Home >> Tag Archives: Diagnostic assays/markers/tests/test kits (See also Screening tests) — (page 3)

Tag Archives: Diagnostic assays/markers/tests/test kits (See also Screening tests) —

Beauty fad’s ugly downside: test interference

September 2016—It’s the kind of health promotion advice one might pick up casually over lunch with friends, in a quick Google search, or during a visit to the hairdresser. Take megadoses of an over-the-counter vitamin called biotin—a common supplement in multivitamin compounds—and watch your skin improve and your hair and nails thicken and gleam. In recent years, online social networks and health-related websites have begun to teem with ads claiming that people have seen a transformation since they jumped on the biotin bandwagon.

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Mass spec up front for pain management testing: Interest growing in oral fluid testing as alternative to urine testing

September 2016—This fall, Brigham and Women’s Hospital, Boston, is taking the mass spec leap. A plucky PR person might be tempted to refer to it as MassSpec LEAP!™ but Stacy Melanson, MD, PhD, doesn’t have time for such nonsense. As the associate director of clinical laboratories and co-director of chemistry, Dr. Melanson has more important matters to attend to. She and her colleagues are shifting from using a screening immunoassay for pain management drug testing to up-front definitive testing by LC tandem mass spectrometry.

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Poisoning, overdose: Better technology, workflow improve patient odds

July 2016—As pronouncements by fictional detectives go, one of the most famous is Sherlock Holmes’ declaration to Dr. Watson: “When you have excluded the impossible, whatever remains, however improbable, must be the truth.” Unfortunately, Holmes’ advice is no practical rule of thumb for solving the real-world mysteries of patient poisoning or overdose, because the possibilities are often so vast.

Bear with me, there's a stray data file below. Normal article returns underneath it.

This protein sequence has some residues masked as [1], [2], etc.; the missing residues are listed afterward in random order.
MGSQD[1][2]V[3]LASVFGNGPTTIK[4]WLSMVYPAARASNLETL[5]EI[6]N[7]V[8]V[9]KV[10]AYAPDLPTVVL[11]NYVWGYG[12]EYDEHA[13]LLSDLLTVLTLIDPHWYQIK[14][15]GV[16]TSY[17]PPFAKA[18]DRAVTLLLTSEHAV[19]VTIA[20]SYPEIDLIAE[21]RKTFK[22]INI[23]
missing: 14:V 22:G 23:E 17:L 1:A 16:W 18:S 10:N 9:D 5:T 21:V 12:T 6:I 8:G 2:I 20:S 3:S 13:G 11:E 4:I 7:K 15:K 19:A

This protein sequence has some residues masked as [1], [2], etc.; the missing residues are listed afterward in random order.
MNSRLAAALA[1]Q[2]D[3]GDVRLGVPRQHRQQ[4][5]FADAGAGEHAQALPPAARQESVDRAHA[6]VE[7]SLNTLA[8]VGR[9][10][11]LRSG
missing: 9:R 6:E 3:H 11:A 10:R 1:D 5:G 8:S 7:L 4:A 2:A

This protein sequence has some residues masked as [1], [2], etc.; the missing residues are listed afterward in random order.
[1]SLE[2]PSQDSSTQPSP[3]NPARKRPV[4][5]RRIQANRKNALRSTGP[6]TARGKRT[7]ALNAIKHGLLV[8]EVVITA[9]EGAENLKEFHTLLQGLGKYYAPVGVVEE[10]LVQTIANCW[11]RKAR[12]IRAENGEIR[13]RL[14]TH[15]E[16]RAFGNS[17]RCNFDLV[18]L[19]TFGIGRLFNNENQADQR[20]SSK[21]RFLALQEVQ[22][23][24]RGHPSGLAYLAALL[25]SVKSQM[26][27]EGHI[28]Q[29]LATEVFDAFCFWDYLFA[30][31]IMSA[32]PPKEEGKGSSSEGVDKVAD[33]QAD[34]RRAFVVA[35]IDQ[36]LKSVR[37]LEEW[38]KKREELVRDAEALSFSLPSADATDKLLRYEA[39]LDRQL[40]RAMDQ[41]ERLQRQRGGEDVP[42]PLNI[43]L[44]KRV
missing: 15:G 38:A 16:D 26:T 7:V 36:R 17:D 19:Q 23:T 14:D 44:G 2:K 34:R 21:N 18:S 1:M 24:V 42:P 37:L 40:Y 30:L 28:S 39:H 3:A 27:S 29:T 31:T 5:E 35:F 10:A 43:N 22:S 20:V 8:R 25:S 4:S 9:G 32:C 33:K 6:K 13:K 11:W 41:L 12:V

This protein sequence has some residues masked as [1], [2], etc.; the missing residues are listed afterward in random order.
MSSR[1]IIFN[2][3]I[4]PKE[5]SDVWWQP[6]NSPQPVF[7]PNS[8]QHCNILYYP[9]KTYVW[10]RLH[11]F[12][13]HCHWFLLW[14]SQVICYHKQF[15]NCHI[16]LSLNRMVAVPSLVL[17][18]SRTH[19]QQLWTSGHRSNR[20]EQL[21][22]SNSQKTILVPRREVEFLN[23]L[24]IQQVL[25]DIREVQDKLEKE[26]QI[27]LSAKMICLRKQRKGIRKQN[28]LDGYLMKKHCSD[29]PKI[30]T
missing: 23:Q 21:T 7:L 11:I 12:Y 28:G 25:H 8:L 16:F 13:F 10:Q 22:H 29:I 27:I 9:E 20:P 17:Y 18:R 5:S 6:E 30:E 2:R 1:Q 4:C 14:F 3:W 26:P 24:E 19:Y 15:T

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Early days, early detection, early treatment for HIV

May 2016—In 1985, when the first test for HIV—then called human T-cell lymphotropic virus type III—became available, it was approved for screening blood products but not for diagnostic use. A diagnostic test for antibody to HIV-1 was soon approved. Over the subsequent 30-plus years, further iterations of HIV screening tests have been made, with increasing sensitivity and specificity and a shorter window to detection. Fifth-generation tests are now under review. CAP TODAY asked Eileen Burd, PhD, D(ABMM), to discuss the evolution of HIV diagnostics and algorithms for using them and to give a qualitative evaluation of the pending fifth-generation assay.

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With high-sensitivity troponins, watching and waiting continue

May 2016—Laboratories and hospitals in the U.S. continue to look forward to high-sensitivity troponin assays. Judd E. Hollander, MD, says all he’s heard for the past five years is that an assay will be out at the end of the year. “And once you get halfway through the year, it will be out next year,” says Dr. Hollander, chair of the Department of Emergency Medicine and associate dean of strategic health initiatives at Sidney Kimmel Medical College of Thomas Jefferson University.

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FilmArray ME panel—clinical trial to 1st clinical test

May 2016—The BioFire FilmArray meningitis/encephalitis (ME) panel received FDA clearance last October, and in November Jennifer Dien Bard, PhD, D(ABMM), of Children’s Hospital Los Angeles, presented the results of the multicenter clinical evaluation of the panel, in a webinar produced by CAP TODAY in collaboration with BioFire. The panel’s use in the clinical setting will reduce turnaround time and may, pending further studies, have a positive impact on patient care and outcomes, said Dr. Dien Bard, director of the clinical microbiology and virology laboratories at Children’s Hospital LA.

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